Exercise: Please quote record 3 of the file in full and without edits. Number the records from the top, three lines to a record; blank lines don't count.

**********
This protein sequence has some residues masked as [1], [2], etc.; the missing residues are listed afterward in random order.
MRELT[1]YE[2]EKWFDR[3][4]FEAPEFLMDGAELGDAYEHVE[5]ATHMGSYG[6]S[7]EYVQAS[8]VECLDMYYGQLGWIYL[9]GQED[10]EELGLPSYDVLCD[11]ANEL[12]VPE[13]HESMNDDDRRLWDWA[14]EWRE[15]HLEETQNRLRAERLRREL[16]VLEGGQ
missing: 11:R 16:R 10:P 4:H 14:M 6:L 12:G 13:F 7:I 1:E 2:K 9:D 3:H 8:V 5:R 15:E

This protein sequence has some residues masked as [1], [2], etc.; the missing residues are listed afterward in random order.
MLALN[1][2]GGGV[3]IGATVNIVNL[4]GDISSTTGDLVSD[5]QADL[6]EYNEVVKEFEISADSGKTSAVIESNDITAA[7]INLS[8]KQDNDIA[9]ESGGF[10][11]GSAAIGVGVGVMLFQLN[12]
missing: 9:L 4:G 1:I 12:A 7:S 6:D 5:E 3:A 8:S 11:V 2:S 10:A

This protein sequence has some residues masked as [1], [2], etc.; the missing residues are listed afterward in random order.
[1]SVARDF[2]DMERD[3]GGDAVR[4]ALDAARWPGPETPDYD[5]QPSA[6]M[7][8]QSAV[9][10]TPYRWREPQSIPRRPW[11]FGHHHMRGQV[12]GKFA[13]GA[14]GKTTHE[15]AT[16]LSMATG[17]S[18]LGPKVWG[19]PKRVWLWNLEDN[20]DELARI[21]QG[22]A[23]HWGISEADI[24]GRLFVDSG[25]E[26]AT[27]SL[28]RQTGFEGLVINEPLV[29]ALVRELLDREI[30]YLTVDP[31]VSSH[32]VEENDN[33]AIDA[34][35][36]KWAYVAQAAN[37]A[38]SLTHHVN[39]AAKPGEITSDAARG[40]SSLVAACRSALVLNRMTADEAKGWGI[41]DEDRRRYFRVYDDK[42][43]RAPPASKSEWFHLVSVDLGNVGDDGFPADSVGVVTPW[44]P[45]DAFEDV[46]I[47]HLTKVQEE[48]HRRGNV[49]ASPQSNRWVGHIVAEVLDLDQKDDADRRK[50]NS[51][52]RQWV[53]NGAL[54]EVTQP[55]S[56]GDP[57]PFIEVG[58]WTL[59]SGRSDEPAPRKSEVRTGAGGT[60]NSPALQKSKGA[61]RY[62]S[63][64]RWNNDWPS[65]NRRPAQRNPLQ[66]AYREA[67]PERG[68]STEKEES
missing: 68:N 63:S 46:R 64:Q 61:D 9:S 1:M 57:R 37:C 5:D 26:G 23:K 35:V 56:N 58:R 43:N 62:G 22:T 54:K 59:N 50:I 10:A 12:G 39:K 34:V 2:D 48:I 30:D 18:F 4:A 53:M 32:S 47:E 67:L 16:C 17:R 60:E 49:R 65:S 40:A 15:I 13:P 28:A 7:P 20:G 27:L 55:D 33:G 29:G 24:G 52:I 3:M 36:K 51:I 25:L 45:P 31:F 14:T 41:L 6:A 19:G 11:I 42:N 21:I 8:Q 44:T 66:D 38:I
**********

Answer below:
This protein sequence has some residues masked as [1], [2], etc.; the missing residues are listed afterward in random order.
[1]SVARDF[2]DMERD[3]GGDAVR[4]ALDAARWPGPETPDYD[5]QPSA[6]M[7][8]QSAV[9][10]TPYRWREPQSIPRRPW[11]FGHHHMRGQV[12]GKFA[13]GA[14]GKTTHE[15]AT[16]LSMATG[17]S[18]LGPKVWG[19]PKRVWLWNLEDN[20]DELARI[21]QG[22]A[23]HWGISEADI[24]GRLFVDSG[25]E[26]AT[27]SL[28]RQTGFEGLVINEPLV[29]ALVRELLDREI[30]YLTVDP[31]VSSH[32]VEENDN[33]AIDA[34][35][36]KWAYVAQAAN[37]A[38]SLTHHVN[39]AAKPGEITSDAARG[40]SSLVAACRSALVLNRMTADEAKGWGI[41]DEDRRRYFRVYDDK[42][43]RAPPASKSEWFHLVSVDLGNVGDDGFPADSVGVVTPW[44]P[45]DAFEDV[46]I[47]HLTKVQEE[48]HRRGNV[49]ASPQSNRWVGHIVAEVLDLDQKDDADRRK[50]NS[51][52]RQWV[53]NGAL[54]EVTQP[55]S[56]GDP[57]PFIEVG[58]WTL[59]SGRSDEPAPRKSEVRTGAGGT[60]NSPALQKSKGA[61]RY[62]S[63][64]RWNNDWPS[65]NRRPAQRNPLQ[66]AYREA[67]PERG[68]STEKEES
missing: 68:N 63:S 46:R 64:Q 61:D 9:S 1:M 57:R 37:C 5:D 26:G 23:K 35:V 56:N 58:R 43:N 62:G 22:T 54:K 59:N 50:I 10:A 12:G 39:K 34:V 2:D 48:I 30:D 18:F 4:A 53:M 32:S 47:E 67:L 16:C 17:R 60:E 49:R 65:S 40:A 15:I 13:P 28:A 7:P 20:G 27:L 55:D 33:G 29:G 24:G 52:I 3:M 36:K 51:I 25:L 45:P 31:F 14:T 41:L 6:A 19:G 11:I 42:N 21:I 8:Q 44:T 66:D 38:I